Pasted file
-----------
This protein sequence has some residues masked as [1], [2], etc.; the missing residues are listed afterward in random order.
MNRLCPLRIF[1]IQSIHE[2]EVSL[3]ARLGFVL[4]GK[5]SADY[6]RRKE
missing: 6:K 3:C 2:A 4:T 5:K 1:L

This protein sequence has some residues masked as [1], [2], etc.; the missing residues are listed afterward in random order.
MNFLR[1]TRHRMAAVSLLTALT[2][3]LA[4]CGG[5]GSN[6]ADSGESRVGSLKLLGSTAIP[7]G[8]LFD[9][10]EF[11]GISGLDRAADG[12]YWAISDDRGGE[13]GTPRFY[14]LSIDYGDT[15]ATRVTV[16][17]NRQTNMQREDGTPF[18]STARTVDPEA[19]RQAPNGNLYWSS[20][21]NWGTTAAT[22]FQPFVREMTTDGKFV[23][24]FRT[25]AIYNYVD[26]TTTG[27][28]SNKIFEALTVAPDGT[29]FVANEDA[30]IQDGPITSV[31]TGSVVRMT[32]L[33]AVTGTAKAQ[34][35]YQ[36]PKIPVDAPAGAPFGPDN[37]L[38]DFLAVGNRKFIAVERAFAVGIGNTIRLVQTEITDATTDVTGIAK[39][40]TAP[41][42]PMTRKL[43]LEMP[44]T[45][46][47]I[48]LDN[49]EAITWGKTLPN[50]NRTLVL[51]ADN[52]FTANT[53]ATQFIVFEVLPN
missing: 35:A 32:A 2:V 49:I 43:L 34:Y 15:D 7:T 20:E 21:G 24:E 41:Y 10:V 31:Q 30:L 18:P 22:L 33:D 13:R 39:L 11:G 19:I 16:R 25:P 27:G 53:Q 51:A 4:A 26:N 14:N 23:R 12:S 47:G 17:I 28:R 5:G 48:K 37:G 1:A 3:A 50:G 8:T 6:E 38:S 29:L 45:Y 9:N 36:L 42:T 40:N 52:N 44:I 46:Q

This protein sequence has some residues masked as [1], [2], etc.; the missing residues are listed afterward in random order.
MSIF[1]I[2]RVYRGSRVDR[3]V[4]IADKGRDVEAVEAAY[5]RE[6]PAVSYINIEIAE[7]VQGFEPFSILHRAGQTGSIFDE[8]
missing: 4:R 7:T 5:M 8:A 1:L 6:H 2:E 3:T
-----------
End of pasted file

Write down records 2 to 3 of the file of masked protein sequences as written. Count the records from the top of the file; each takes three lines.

This protein sequence has some residues masked as [1], [2], etc.; the missing residues are listed afterward in random order.
MNFLR[1]TRHRMAAVSLLTALT[2][3]LA[4]CGG[5]GSN[6]ADSGESRVGSLKLLGSTAIP[7]G[8]LFD[9][10]EF[11]GISGLDRAADG[12]YWAISDDRGGE[13]GTPRFY[14]LSIDYGDT[15]ATRVTV[16][17]NRQTNMQREDGTPF[18]STARTVDPEA[19]RQAPNGNLYWSS[20][21]NWGTTAAT[22]FQPFVREMTTDGKFV[23][24]FRT[25]AIYNYVD[26]TTTG[27][28]SNKIFEALTVAPDGT[29]FVANEDA[30]IQDGPITSV[31]TGSVVRMT[32]L[33]AVTGTAKAQ[34][35]YQ[36]PKIPVDAPAGAPFGPDN[37]L[38]DFLAVGNRKFIAVERAFAVGIGNTIRLVQTEITDATTDVTGIAK[39][40]TAP[41][42]PMTRKL[43]LEMP[44]T[45][46][47]I[48]LDN[49]EAITWGKTLPN[50]NRTLVL[51]ADN[52]FTANT[53]ATQFIVFEVLPN
missing: 35:A 32:A 2:V 49:I 43:L 34:Y 15:D 7:T 20:E 21:G 24:E 41:Y 10:V 31:Q 30:L 18:P 22:L 33:D 13:R 39:L 11:G 19:I 16:R 25:P 27:G 53:Q 51:A 4:A 26:N 14:N 23:R 12:S 47:G 17:I 28:R 5:G 48:K 37:G 1:A 3:A 50:G 8:T 6:E 38:S 29:L 45:Y 9:N 36:L 42:T 40:N 52:N 44:I 46:Q

This protein sequence has some residues masked as [1], [2], etc.; the missing residues are listed afterward in random order.
MSIF[1]I[2]RVYRGSRVDR[3]V[4]IADKGRDVEAVEAAY[5]RE[6]PAVSYINIEIAE[7]VQGFEPFSILHRAGQTGSIFDE[8]
missing: 4:R 7:T 5:M 8:A 1:L 6:H 2:E 3:T